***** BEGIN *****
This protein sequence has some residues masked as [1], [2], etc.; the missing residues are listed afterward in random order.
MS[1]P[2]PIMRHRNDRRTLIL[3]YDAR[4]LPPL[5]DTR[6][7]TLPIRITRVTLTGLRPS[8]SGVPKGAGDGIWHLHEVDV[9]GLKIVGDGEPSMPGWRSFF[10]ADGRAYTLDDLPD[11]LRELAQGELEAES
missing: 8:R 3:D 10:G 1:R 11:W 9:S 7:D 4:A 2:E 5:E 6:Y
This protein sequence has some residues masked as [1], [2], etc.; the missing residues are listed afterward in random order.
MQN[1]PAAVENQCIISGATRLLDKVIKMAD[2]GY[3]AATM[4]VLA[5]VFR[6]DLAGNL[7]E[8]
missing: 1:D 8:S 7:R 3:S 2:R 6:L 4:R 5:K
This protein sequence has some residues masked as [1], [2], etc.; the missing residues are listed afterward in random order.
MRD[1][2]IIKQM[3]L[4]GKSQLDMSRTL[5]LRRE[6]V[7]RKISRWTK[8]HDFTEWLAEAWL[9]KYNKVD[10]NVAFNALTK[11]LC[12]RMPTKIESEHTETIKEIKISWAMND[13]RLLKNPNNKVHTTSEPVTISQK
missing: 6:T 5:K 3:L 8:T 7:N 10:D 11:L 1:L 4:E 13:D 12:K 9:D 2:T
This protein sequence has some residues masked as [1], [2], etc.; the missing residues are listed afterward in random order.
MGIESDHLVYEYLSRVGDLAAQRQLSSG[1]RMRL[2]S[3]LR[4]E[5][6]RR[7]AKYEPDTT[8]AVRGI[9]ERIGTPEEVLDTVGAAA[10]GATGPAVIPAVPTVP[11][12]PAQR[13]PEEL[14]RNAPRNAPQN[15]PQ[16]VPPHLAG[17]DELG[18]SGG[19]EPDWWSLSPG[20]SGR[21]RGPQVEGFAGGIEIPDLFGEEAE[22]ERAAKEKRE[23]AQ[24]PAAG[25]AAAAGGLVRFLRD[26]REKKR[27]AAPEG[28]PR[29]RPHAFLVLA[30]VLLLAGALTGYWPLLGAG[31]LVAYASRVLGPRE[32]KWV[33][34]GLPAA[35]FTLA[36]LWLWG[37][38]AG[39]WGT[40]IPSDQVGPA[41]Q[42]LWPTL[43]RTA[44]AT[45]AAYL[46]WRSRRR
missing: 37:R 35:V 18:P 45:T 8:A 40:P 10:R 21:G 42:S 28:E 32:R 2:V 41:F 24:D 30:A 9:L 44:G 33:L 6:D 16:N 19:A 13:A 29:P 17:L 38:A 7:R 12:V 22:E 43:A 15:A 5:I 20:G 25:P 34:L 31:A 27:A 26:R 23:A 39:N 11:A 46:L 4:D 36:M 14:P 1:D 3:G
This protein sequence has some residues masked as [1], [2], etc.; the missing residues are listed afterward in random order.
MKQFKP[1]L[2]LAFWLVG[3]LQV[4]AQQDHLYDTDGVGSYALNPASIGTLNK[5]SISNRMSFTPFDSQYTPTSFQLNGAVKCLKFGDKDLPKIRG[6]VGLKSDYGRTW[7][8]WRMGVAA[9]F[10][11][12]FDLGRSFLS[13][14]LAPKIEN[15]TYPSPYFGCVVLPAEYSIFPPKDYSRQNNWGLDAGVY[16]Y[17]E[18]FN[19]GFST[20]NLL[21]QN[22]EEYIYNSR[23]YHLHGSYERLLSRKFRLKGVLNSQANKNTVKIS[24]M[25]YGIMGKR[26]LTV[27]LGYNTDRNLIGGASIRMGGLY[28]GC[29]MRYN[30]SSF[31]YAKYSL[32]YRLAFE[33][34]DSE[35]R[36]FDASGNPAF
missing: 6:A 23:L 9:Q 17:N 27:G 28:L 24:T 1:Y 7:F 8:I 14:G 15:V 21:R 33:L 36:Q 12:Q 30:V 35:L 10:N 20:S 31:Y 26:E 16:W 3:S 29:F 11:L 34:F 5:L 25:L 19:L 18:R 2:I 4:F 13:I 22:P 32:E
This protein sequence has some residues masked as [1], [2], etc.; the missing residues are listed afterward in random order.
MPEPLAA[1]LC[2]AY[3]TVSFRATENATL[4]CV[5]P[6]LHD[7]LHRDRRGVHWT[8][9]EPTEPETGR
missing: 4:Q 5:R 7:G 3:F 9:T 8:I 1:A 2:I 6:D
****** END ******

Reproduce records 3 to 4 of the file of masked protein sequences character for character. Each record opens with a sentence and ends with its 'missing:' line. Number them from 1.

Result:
This protein sequence has some residues masked as [1], [2], etc.; the missing residues are listed afterward in random order.
MRD[1][2]IIKQM[3]L[4]GKSQLDMSRTL[5]LRRE[6]V[7]RKISRWTK[8]HDFTEWLAEAWL[9]KYNKVD[10]NVAFNALTK[11]LC[12]RMPTKIESEHTETIKEIKISWAMND[13]RLLKNPNNKVHTTSEPVTISQK
missing: 6:T 5:K 3:L 8:T 7:N 10:D 11:L 1:L 4:E 13:D 12:K 9:D 2:T
This protein sequence has some residues masked as [1], [2], etc.; the missing residues are listed afterward in random order.
MGIESDHLVYEYLSRVGDLAAQRQLSSG[1]RMRL[2]S[3]LR[4]E[5][6]RR[7]AKYEPDTT[8]AVRGI[9]ERIGTPEEVLDTVGAAA[10]GATGPAVIPAVPTVP[11][12]PAQR[13]PEEL[14]RNAPRNAPQN[15]PQ[16]VPPHLAG[17]DELG[18]SGG[19]EPDWWSLSPG[20]SGR[21]RGPQVEGFAGGIEIPDLFGEEAE[22]ERAAKEKRE[23]AQ[24]PAAG[25]AAAAGGLVRFLRD[26]REKKR[27]AAPEG[28]PR[29]RPHAFLVLA[30]VLLLAGALTGYWPLLGAG[31]LVAYASRVLGPRE[32]KWV[33][34]GLPAA[35]FTLA[36]LWLWG[37][38]AG[39]WGT[40]IPSDQVGPA[41]Q[42]LWPTL[43]RTA[44]AT[45]AAYL[46]WRSRRR
missing: 37:R 35:V 18:P 45:T 8:A 40:P 10:R 21:G 42:S 28:E 32:R 2:V 41:F 24:D 30:A 9:L 44:G 33:L 6:D 16:N 19:A 13:A 29:P 17:L 38:A 7:R 12:V 22:E 43:A 15:A 5:I 20:G 25:P 34:L 31:A 27:A 26:R 23:A 39:N 11:A 46:L 4:D 36:M 14:P 1:D 3:G